At this junction marking the official end of the Alaska Highway, we have yet to mark the halfway point of our trip, with just under 3,000 miles so far and another 4,000 to go. Our costs are running close to $175 per day, but hopefully that will decrease a bit as we spend a bit more time at each stop.

Taylor Hw Day 13_1666Our travels yesterday took us from our boondock site near the eastern Alaska boundary, through the historical Chicken Creek mining district and the town of Chicken.  We stopped in for a look at all the chicken related memorabilia and were amazed at how many RV parks had popped up around the original one building town. It’s beautiful around here, and gold still brings in prospectors hoping to find that magical pay dirt.  We saw another caravan of 20 RV’s parked in the lot with a sign proclaiming the leaving time.  I have no idea whether they were going east or west, but we sure were glad we missed them on the road. I am not quite sure why someone would choose to drive this gorgeous, wild, open land in a pack, but I suppose it must work for some.  Not for us!  We are a couple of independent women who really want to run our own timetable!

more rain as we drive through the Taylor Complex fire areathe Taylor Complex fire burned 1.5 million acres in 2004As we continued south and west from Chicken, we were alone on the road, the very rough, potholed, wet road.  The rain came and went, the views opened up in some areas, made more open by the huge Taylor Fire Complex that burned 1.5 million acres in 2004.  Judy said she was here during those fires.  I can’t imagine how awful that must have been!  In spite of sporadic rain, we have been blessed with gorgeous, fresh, clear air throughout this entire trip.  No smoky fire haze obscuring the vistas, no smog, no pollution from anything at all.  I think that may be one of my most favorite things so far.  Air.  Pure. Clean. Air.  It is one of the reasons I love living at Rocky Point.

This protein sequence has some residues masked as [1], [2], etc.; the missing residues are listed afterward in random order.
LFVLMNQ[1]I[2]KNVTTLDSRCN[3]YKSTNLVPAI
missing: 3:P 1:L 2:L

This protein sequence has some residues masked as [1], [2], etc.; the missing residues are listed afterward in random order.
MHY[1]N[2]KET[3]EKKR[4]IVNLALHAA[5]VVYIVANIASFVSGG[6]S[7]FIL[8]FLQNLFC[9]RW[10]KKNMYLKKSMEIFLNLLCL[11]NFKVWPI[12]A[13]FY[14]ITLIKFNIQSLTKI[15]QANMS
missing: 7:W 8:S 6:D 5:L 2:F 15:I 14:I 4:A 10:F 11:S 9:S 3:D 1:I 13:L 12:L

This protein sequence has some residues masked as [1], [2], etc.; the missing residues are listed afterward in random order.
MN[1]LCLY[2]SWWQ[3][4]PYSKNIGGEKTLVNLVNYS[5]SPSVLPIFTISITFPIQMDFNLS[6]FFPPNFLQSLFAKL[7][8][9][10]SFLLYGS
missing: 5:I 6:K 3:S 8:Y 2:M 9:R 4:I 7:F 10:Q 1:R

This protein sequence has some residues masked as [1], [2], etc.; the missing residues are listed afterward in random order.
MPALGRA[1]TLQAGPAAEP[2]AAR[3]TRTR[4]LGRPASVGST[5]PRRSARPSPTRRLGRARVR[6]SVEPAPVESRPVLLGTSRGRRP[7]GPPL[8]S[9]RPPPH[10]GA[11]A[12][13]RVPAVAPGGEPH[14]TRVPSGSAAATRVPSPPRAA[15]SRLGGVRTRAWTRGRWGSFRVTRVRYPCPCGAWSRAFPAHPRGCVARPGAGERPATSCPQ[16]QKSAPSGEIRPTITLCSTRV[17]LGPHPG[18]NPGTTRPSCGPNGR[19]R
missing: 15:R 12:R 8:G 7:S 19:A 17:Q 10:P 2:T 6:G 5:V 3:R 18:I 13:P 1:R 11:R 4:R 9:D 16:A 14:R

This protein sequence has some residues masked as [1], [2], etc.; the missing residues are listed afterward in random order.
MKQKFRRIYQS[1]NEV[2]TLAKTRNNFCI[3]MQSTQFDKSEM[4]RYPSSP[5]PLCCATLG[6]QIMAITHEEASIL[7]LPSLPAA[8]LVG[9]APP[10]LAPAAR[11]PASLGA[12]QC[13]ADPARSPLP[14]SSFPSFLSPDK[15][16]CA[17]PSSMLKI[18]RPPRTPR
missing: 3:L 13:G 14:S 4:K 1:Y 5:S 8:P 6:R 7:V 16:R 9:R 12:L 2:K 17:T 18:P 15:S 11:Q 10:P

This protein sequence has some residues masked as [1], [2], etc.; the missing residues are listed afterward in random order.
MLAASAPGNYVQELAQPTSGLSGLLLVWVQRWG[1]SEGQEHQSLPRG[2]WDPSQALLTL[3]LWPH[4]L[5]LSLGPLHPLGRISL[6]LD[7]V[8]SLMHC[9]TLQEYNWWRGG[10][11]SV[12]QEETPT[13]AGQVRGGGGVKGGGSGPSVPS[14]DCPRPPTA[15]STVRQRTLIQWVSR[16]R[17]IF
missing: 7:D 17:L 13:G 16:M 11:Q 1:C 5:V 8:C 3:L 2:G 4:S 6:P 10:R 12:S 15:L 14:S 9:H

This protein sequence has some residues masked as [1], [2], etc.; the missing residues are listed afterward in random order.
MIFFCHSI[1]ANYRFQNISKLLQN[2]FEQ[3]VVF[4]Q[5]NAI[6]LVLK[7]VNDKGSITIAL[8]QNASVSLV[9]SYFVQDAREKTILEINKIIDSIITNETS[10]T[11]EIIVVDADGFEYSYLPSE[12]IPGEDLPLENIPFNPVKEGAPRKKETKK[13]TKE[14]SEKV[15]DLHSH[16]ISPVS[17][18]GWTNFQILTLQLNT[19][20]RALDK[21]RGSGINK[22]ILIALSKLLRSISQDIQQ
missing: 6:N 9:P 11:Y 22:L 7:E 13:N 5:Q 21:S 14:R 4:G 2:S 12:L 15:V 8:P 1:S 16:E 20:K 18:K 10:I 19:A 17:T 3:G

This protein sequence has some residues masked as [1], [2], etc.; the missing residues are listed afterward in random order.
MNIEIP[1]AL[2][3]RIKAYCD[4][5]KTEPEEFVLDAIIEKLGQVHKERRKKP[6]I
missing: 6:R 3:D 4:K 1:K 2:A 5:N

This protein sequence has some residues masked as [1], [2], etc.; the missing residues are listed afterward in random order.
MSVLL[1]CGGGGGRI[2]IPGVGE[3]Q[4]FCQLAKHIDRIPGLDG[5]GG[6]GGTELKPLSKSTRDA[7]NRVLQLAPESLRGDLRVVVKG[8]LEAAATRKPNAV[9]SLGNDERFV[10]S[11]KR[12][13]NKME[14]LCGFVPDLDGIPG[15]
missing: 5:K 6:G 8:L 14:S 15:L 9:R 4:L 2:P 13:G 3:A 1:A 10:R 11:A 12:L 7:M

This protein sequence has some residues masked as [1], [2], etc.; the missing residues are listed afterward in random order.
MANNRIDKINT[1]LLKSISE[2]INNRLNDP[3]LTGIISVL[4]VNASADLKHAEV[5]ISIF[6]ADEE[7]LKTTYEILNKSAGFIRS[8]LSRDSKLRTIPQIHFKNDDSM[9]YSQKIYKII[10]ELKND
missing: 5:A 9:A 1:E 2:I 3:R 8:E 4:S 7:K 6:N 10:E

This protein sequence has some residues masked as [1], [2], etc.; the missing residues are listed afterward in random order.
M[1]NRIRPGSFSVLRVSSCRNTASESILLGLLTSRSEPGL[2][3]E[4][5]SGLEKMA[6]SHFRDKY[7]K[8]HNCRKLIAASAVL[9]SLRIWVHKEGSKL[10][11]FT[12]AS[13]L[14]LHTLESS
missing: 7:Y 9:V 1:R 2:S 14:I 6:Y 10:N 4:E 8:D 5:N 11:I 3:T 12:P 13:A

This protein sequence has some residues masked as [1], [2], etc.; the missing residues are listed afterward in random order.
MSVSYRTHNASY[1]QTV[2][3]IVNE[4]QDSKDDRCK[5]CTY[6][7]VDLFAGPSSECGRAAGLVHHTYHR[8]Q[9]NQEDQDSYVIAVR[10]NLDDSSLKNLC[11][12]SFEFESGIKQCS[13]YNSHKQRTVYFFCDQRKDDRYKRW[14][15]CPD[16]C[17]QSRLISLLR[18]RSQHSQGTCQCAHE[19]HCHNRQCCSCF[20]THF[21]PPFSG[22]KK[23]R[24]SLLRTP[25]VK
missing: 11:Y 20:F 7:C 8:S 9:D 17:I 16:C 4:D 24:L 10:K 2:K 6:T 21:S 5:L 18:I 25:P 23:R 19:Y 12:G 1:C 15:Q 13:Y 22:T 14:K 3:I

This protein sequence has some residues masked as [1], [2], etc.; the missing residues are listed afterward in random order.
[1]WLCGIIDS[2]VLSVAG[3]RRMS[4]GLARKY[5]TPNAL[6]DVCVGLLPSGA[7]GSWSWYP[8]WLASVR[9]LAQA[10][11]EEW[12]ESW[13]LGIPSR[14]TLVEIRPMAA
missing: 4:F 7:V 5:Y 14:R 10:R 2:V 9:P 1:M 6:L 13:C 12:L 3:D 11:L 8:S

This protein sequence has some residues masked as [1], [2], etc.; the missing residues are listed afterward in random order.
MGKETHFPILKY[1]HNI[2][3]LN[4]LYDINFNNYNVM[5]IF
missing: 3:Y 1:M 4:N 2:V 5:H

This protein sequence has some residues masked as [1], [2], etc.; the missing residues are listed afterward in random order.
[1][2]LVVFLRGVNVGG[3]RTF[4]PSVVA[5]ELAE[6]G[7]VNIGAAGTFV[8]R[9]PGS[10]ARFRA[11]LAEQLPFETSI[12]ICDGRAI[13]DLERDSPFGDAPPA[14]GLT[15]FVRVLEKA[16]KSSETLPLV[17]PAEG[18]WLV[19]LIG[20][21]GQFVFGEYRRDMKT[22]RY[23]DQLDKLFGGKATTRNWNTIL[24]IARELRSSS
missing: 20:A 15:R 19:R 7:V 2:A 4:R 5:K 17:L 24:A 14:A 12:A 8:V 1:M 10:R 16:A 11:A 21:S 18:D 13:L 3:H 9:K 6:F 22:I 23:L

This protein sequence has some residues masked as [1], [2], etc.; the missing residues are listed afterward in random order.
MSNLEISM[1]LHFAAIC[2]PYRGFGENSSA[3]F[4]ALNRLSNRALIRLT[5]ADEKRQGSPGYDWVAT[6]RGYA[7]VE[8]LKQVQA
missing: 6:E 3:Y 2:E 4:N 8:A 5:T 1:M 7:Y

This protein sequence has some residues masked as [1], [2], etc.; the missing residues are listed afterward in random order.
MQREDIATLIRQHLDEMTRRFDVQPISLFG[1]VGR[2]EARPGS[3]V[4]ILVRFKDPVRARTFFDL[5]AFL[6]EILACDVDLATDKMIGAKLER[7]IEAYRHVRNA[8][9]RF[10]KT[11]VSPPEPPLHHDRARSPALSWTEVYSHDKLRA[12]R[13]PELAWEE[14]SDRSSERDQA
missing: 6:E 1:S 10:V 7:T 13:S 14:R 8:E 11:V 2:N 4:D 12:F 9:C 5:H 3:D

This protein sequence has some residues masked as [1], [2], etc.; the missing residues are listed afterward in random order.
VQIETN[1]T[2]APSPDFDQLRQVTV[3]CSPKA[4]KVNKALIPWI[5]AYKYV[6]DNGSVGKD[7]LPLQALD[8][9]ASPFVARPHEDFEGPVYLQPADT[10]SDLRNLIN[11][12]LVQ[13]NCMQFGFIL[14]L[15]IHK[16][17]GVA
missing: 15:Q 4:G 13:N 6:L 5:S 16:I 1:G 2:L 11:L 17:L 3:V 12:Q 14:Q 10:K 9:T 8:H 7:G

a very cloudy day so no view of the mountainsStill, in spite of the guidebooks, the signs, the warnings, we didn’t see one single animal.  In the wildest part of our trip, through the Forty Mile Wilderness, home of the biggest herd of Caribou in Alaska, filled with bear and moose, fox and lynx, we didn’t see anything at all.  So be it.  According to all the photos on the blogs, there are moose just about everywhere from here on out.

Taylor Hw Day 13_1711Arriving in Tok, we stopped at the very wonderful visitor center to pick up a big pile of Alaska brochures for all the places we planned to travel. This park was highly recommended by a very nice woman at the center, so we set our sights for Delta Junction.  After cooking some burgers on the grill, we drove back to town to take the obligatory photos of the Highway end post, and found a car wash so that we could see out the windows of the Tracker.  Before going home, we drove a bit north to check out Rika’s Roadhouse at the Big Delta State Historical Park.

Taylor Hw Day 13_1726The park had one of the most lovely displays of historical buildings that we have seen thus far. The Roadhouse was initially developed in 1904 but it wasn’t until 1917 that John Hajdukovich  from Yugoslavia hired Swedish born Rika Wallen to run his business. Rika made the roadhouse something different than ordinary, with lush gardens, cows, sheep, and poultry, allowing her to serve fresh vegetables, eggs, milk, and meat to her customers.

Taylor Hw Day 13_1729The Roadhouse was also a center of communications, and pivotal as a transportation hub for prospectors traveling along the Tanana River to Fairbanks. With the completion of the Alaska Highway in the 40’s, the population of Big Delta moved to the junction of the Alcan and Richardson highways, signaling the end of an era.  Rika’s closed soon after that. Walking the beautiful grounds and gardens was a lovely way to end our first day in Alaska.

Taylor Hw Day 13_1736

The rest of the photos for this day are here